On Monday, both MicronPC and Gateway began offering new notebooks that let people connect wirelessly to corporate networks that use the 802.11b standard.
The real attention-getter, however, is likely to be MicronPC's fingerprint reader, which is designed to verify a person's rights to access data inside the system. With its Transport GX2, MicronPC becomes one of the first manufacturers to build into a notebook so-called biometric security, which is based on unique aspects of a person's physiology.
MicronPC's notebook launch is part of the Nampa, Idaho-based company's plan, begun earlier this year, to revamp its entire product line, including notebooks, desktops and servers. The revamping, the company has said, will make the new products more competitive on price and will fit better with a renewed effort to focus on small business and government sales.
The fingerprint-recognition device, located inside the GX2's palm rest, offers an added layer of data security. It works by taking a kind of snapshot of a person's fingerprint, which is then used as a BIOS-level password. The machine will not start up without having seen the necessary print. (The BIOS controls system hardware in a PC.)
"If someone wants to access your system, they can't. It just won't boot" without the right print, said Jay White, manager of MicronPC's Portables Product Group.
MicronPC claims to be the first name-brand PC maker to market a fingerprint device in the United States. Chipmaker STMicroelectronics provided the fingerprint reader and software.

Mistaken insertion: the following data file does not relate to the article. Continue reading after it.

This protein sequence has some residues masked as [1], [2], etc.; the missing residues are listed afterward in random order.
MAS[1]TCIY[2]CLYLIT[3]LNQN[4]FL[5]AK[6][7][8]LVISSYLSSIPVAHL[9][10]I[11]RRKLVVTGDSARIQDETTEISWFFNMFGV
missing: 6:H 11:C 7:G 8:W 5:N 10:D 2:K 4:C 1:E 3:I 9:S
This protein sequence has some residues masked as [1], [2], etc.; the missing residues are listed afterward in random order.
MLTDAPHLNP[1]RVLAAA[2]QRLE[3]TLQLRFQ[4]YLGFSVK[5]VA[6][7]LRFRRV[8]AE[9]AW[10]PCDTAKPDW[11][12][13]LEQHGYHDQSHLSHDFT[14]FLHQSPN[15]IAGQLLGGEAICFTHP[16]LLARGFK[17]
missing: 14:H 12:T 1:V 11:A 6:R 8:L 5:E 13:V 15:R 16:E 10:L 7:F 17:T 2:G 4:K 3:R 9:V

Both the Transport GX2 and a second notebook being introduced Monday, the Transport XT2, also offer built-in 802.11b wireless networking, an IEEE 1394 port, larger screens than earlier models, and Intel's latest Pentium III-M processors. The XT2 does not offer the fingerprint reader.
Wireless networking is a feature popular in the education market and for small and medium-sized businesses. MicronPC says as many as 30 percent of customers buying notebooks opt for wireless installed at the the factory.
The Transport GX2 and XT2 are fitted with an internal antenna, making the addition of an internal 802.11b wireless LAN card a $99 option.
Despite the changes, the new systems retain compatibility with docking stations and disk drives from MicronPC's previous Transport models, including the Transport GX and XT, the company said.
Pricing for the new notebooks starts around $1,950. At that price, each comes with a 1GHz Pentium III-M processor, a 14.1-inch screen, 128MB of RAM and a 10GB hard drive.
At about 5 pounds, the XT2 is designed for greater portability. It lacks the 6.5-pound GX2's fingerprint security feature and built-in floppy drive. Both models are about a half-pound lighter than their predecessors.
Gateway's new Solo 5350XL, meanwhile, will offer a basic configuration of a 1GHz Pentium III-M processor and a 14.1-inch display with 256MB of RAM, a 20GB hard drive, and a combination CD-RW/DVD drive, starting at $1,900.
The San Diego-based company also launched a low-priced Solo 1400SE. That machine offers an 850MHz Intel Celeron chip, a 14.1-inch display, 128MB of RAM, a 10GB hard drive and a CD-ROM for $1,199. Customers can add 802.11b wireless LAN and a spare battery for $150.
The new Solo notebooks officially launch Tuesday, but they were available via Gateway's Web site as of Monday morning.